Christina and Oscar Casas are OK with this. They don’t mind the sleek new houses that have consumed half their block, though they would have preferred it if the driveways across the street, which they used to be able to reverse straight into, had been kept where they were and that the city hadn’t somehow been persuaded to allow on-street parking along one curb, which constricts Rusk to a narrow passage. Just backing out of the driveway has become an ordeal.
They also aren’t overly concerned with the oil-and-water mix of old and new, even if Christina does chafe at developers’ self-congratulatory insistence that the neighborhood she’s lived in for 47 years is being “improved” and Oscar, bald and sturdy with a pugilist’s compressed features, is intensely conscious of the looks he gets when he mows the lawn in front of the couple’s stately, two-story house. More than once, Oscar, who sells heating and air conditioning systems (Christina works in medical billing), has been mistaken for a hired landscaper.
The Casases have nevertheless become close friends with several of their immediate neighbors, thanks in large part to a shared enemy: the Trammell Crow Co., which is locked into a year-old court battle with the neighborhood over plans to build a Sam’s Club at Cityplace. One of their new neighbors, Jonas Park, has been handling PR for the group. Another, Alex More, is an attorney whose close examination of city zoning documents has at least delayed the project. Just like their new neighbors, the Casases find a big-box warehouse store antithetical to their vision for the neighborhood.
That’s not to say that the Casas family always understands the newcomers. Take Park, for instance. He moved into one of Kagan’s early houses about four years ago, having grown bored with Knox-Henderson, where he’d lived for the previous decade. His background is in commercial photography, but he currently devotes himself primarily to running his yoga studio and fighting the Trammell Crow Co. He is infectiously good-natured. What baffles the Casases is his laissez faire approach to security. The area around Cityplace is safer than it was in the ’80s and ’90s — safe enough, clearly, for affluent dog-walkers — but property crime remains common. And yet Park insists on routinely leaving his doors unlocked.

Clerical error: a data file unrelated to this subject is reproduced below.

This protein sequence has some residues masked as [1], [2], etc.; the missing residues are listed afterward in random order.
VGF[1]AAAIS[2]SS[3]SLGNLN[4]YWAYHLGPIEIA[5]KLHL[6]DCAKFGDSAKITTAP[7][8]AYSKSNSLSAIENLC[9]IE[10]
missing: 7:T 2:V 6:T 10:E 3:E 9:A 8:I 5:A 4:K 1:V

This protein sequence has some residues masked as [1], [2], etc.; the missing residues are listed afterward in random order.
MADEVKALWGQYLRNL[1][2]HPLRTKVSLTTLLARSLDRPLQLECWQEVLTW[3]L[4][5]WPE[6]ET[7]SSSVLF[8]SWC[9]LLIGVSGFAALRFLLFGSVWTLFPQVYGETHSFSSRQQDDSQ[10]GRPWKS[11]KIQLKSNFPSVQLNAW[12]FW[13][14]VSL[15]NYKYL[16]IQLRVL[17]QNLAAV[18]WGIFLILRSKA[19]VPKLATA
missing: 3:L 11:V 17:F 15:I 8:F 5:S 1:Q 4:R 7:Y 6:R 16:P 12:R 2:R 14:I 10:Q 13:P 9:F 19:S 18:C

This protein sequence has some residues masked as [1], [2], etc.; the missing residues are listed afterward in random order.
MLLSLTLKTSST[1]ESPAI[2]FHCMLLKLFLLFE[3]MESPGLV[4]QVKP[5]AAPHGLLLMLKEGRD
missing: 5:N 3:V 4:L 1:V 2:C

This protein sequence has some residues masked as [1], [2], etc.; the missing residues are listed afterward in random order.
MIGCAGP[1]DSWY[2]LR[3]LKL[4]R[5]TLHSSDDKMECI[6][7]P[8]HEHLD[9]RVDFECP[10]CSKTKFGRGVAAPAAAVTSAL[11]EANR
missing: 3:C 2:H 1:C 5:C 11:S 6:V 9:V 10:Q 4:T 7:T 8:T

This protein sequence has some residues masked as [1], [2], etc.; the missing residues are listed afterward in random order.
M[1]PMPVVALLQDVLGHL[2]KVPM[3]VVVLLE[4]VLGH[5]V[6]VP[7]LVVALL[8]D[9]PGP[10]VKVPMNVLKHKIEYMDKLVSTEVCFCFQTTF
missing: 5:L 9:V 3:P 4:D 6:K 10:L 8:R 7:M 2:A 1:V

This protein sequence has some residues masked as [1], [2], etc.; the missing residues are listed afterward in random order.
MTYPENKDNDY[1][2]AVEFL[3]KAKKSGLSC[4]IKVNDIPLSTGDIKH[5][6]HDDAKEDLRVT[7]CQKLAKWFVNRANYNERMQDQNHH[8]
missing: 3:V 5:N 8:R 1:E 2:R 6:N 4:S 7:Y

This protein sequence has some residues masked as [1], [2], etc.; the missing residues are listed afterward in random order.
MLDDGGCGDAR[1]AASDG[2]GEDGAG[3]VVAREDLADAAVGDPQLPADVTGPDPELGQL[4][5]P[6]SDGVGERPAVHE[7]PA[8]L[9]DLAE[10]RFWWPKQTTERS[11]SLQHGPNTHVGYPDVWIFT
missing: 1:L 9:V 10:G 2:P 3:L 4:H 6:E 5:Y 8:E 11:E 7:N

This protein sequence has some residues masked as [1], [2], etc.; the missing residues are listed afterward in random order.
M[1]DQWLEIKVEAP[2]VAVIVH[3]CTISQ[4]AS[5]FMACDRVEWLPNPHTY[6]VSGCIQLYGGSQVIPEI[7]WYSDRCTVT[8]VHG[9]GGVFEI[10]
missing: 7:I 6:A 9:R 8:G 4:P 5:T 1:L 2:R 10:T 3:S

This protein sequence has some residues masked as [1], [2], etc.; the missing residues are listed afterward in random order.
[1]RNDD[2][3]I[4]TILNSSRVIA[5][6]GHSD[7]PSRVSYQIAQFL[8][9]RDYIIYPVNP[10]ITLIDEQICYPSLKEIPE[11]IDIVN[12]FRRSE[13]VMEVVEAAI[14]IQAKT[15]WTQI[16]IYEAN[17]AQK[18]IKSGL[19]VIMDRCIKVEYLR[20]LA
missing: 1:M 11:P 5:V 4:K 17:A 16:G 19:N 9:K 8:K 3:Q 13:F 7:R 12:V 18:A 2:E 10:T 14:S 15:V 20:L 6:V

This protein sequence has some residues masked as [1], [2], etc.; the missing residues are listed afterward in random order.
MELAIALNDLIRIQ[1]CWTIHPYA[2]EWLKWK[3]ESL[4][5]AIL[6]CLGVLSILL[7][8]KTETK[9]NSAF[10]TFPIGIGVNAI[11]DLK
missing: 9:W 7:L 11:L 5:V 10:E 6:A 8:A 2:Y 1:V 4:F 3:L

Park tells of coming downstairs one afternoon a while back to check on a noise and finding a large burglar standing just inside his back door. “Can I help you?” Park asked placidly. The man jumped at the words, taken aback by the question, and stammered something about losing a football; Park offered to help him look. After a few moments of peering in corners and under furniture, he guided the man to the front door. “Next time if you lose your ball,” Park told him as he left, “just knock.” Park later called police, but only after being chided by neighbors for failing to do so.
Oscar marvels that Park is still alive. His approach to security is more pragmatic. When he recently caught someone breaking into his shed — a bad idea for many reasons, not least the Army and Navy flags (his son’s and daughter’s respective military branches) flying from his porch — he grabbed his gun and shot at the trespasser, who managed to jump a fence and escape. Next time, Oscar vows, he’ll wait until after he fires to call out a warning.
Over the past couple of years, the Casases have begun to experience the most acutely painful downside of living in a gentrifying neighborhood. “It’s great that everything’s changing and evolving, but you get that tax bill and — crap,” Oscar says. The tenth-of-an-acre lot their house sits on — just the dirt — is now valued at $66,000, a sixfold increase since 2002. The house has ratcheted up in value as well. Last year alone, the combined taxable value of house and lot jumped by $35,000, an increase of 17 percent.
Oscar appealed the increase and pleaded his case before an appraisal review board but they denied his request for a reduced valuation. “‘Well,’” he recalls being told, “‘you’re just a victim of your own success.’”
The answer angered Oscar. The family had been fine with the neighborhood the way it was, which was why they’d been there for a half century. “Why do I have to move because you’re jacking up my taxes and forcing me out?” Oscar wonders.
If they ever do move, they’re not sure where they’d go. Home prices in North Texas are at record highs, and close-in neighborhoods like theirs are fast pricing out the middle class. In many ways, Dallas seems to be on the cusp of what journalist Alan Ehrenhalt, in a 2012 book, described as a “Great Inversion,” in which the inner city is increasingly dominated by the rich and upper middle class while the immigrants and lower-income minorities who used to dominate those areas move to the suburbs.